Being a thrifty person is one of the greatest skills. It takes a lot of hard work and courage in order to figure out the best ways to save. This carpenter was able to do that and then give the money he had saved to people who really needed it.
There’s being frugal and then there was Dale Shroeder. He only had two pairs of jeans, a pair for church and one for work.
And in pretty much every other aspect of his life, he was just as stringent. He only owned the bare minimum of what was really necessary.
But Shroeder wasn’t a poor man. Like a lot of other people, he learned a trade and was able to earn a good living off of it, Actually, he held the same job, as a carpenter for one company, for 67 years.
Thanks to his dedication to thrift, Shroeder was able to save up a small fortune in the bank. By the end of his life, he had personally managed to save $3 million. Yes, you read that correctly, 3 million dollars!
But eventually, he had to face the facts about all that money that he’d saved. He never got married and never had any children. So where was the money going to go?
He met with a lawyer, who explained that considering the fact that Shroeder had no living relatives, the money would most likely end up in the hands of the government after he had passed away.
Shroeder definitely had no intention of letting that happen.
He had worked hard for his whole life and earned every single penny of his $3 million.
He wasn’t an anti-government person, but he was aware of the fact that there were better beneficiaries of his savings than Uncle Sam. That’s when Shroeder opened up to his lawyer about why he had been so frugal all these years.
The old man has made the information public that as a young man, he had wanted to attend college and pursue a dream career. But he came from an unfortunate family, and he had no way to pay for the excessive tuition costs.
He thought that he would save every single penny, so his own kids would go to college worry-free. Unfortunately, that never ended up happening considering the fact that he had no kids of his own.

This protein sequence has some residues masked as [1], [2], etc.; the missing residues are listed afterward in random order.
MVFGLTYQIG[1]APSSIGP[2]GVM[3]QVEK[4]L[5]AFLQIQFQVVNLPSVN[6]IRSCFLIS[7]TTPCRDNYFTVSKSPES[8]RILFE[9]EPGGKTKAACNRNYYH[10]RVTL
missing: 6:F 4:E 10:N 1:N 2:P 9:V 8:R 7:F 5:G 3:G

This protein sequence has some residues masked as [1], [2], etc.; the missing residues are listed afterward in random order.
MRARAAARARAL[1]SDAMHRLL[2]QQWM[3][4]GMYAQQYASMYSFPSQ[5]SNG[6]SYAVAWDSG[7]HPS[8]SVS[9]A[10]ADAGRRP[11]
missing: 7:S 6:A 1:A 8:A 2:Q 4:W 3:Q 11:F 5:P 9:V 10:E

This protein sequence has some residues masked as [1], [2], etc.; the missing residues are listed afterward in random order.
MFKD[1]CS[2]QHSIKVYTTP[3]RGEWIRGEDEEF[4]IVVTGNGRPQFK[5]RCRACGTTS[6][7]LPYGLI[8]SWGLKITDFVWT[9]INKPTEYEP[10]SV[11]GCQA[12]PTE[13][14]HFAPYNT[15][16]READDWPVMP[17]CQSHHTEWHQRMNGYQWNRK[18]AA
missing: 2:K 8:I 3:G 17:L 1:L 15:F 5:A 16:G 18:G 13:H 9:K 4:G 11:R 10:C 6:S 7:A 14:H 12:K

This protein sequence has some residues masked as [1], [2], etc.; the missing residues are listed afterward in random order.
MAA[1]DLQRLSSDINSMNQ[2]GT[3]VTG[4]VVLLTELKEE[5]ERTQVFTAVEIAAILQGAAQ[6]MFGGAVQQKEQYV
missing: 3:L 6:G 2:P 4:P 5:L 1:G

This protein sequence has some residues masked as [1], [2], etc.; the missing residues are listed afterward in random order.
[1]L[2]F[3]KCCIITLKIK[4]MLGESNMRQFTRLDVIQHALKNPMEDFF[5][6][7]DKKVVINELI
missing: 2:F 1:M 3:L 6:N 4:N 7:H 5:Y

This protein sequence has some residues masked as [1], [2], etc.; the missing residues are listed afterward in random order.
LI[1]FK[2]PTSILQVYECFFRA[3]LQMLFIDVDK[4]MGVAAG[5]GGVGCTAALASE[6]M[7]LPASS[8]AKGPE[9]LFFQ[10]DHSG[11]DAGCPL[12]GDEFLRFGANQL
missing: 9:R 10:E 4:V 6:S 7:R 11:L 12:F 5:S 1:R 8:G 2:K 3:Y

That’s the moment that Shroeder’s lawyer told the old man about a possible solution.
The lawyer told him that if the money were to go into a scholarship fund, then the government wouldn’t be able to touch it. Instead, the cash would be given to young people who wanted desperately to go to college but who couldn’t afford it.
Shroeder thought this idea was brilliant. He may not have his own children to send to college, but those in his community could get the chance he had never gotten.
Unfortunately, Shroeder passed away in 2005.
Not long after he passed away, his scholarship fund became active. To date, 33 students from his home town have attended college thanks to his generosity.
An example of a young person who has personally benefited from Shroeder’s funding is Kira Conrad. She grew up in a single-parent home and had three older sisters.
Her grades were high, and she wanted to be a therapist. But the super high price of tuition meant that this career was not attainable.
But someone who was in charge of Shroeder’s fund called Conrad up one day and explained that she would be going to college after all, thanks to the kindness of a man who had died not many years ago.
All that Schroeder’s fund asks from its scholars in return is that one day, when they grow up to be successful, they put some money aside to help other poor kids attend college.